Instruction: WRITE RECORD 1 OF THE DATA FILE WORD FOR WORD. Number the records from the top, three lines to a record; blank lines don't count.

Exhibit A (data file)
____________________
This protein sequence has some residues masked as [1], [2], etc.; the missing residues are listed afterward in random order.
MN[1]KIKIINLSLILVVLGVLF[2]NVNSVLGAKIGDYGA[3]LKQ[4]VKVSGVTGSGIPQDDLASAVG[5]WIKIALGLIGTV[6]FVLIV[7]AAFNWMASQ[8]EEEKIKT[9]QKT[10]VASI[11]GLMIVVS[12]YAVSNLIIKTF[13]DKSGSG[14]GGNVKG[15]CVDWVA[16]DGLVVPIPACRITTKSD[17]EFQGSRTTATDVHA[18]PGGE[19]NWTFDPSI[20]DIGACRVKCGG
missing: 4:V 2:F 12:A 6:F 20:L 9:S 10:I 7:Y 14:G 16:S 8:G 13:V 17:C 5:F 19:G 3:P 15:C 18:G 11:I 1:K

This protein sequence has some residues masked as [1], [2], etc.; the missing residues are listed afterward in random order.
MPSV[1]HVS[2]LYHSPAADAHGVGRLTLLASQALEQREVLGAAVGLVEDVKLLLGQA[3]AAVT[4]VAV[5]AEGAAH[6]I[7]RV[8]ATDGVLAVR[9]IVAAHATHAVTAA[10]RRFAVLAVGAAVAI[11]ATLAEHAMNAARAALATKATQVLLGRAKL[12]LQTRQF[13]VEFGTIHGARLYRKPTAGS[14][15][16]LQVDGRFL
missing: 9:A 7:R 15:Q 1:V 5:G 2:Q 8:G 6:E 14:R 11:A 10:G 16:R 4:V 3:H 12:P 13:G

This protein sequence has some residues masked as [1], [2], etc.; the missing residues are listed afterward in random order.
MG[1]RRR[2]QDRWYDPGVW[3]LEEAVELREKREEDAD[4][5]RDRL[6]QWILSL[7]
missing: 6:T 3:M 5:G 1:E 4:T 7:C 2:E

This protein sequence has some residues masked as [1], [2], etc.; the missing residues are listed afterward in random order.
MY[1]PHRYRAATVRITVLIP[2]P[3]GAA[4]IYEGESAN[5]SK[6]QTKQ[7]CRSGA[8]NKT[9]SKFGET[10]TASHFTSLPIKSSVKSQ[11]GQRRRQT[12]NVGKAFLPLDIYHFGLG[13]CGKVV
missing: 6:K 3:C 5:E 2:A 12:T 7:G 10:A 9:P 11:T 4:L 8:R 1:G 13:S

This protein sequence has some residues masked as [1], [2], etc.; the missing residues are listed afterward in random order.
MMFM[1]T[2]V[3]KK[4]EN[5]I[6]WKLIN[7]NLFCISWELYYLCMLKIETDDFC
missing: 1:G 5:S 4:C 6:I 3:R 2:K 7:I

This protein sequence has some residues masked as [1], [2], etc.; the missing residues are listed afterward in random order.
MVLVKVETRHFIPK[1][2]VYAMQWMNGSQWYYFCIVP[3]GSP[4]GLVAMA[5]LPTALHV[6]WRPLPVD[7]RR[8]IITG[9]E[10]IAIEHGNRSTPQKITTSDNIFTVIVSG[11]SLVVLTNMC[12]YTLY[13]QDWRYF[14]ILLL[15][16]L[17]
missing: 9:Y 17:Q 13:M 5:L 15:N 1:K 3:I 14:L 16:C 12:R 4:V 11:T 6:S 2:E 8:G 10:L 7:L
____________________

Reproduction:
This protein sequence has some residues masked as [1], [2], etc.; the missing residues are listed afterward in random order.
MN[1]KIKIINLSLILVVLGVLF[2]NVNSVLGAKIGDYGA[3]LKQ[4]VKVSGVTGSGIPQDDLASAVG[5]WIKIALGLIGTV[6]FVLIV[7]AAFNWMASQ[8]EEEKIKT[9]QKT[10]VASI[11]GLMIVVS[12]YAVSNLIIKTF[13]DKSGSG[14]GGNVKG[15]CVDWVA[16]DGLVVPIPACRITTKSD[17]EFQGSRTTATDVHA[18]PGGE[19]NWTFDPSI[20]DIGACRVKCGG
missing: 4:V 2:F 12:A 6:F 20:L 9:S 10:I 7:Y 14:G 16:S 8:G 13:V 17:C 5:F 19:G 3:P 15:C 18:G 11:I 1:K